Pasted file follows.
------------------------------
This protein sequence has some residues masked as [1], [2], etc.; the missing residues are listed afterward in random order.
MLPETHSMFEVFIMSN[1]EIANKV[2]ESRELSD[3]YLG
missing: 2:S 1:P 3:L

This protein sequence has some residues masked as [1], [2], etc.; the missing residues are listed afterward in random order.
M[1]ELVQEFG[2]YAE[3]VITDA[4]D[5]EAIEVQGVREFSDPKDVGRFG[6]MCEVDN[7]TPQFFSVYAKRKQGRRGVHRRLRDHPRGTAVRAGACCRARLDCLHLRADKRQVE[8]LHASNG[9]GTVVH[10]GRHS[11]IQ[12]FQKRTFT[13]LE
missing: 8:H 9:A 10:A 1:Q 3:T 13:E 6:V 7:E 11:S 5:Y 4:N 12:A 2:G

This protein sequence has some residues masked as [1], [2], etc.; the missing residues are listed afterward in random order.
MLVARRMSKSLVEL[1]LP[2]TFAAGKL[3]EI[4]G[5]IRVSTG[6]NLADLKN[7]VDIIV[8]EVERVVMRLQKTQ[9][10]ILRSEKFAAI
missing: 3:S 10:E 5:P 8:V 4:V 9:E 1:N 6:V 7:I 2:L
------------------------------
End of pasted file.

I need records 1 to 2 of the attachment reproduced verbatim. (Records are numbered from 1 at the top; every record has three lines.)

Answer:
This protein sequence has some residues masked as [1], [2], etc.; the missing residues are listed afterward in random order.
MLPETHSMFEVFIMSN[1]EIANKV[2]ESRELSD[3]YLG
missing: 2:S 1:P 3:L

This protein sequence has some residues masked as [1], [2], etc.; the missing residues are listed afterward in random order.
M[1]ELVQEFG[2]YAE[3]VITDA[4]D[5]EAIEVQGVREFSDPKDVGRFG[6]MCEVDN[7]TPQFFSVYAKRKQGRRGVHRRLRDHPRGTAVRAGACCRARLDCLHLRADKRQVE[8]LHASNG[9]GTVVH[10]GRHS[11]IQ[12]FQKRTFT[13]LE
missing: 8:H 9:A 10:A 1:Q 3:T 13:E 6:V 7:E 11:S 5:Y 4:N 12:A 2:G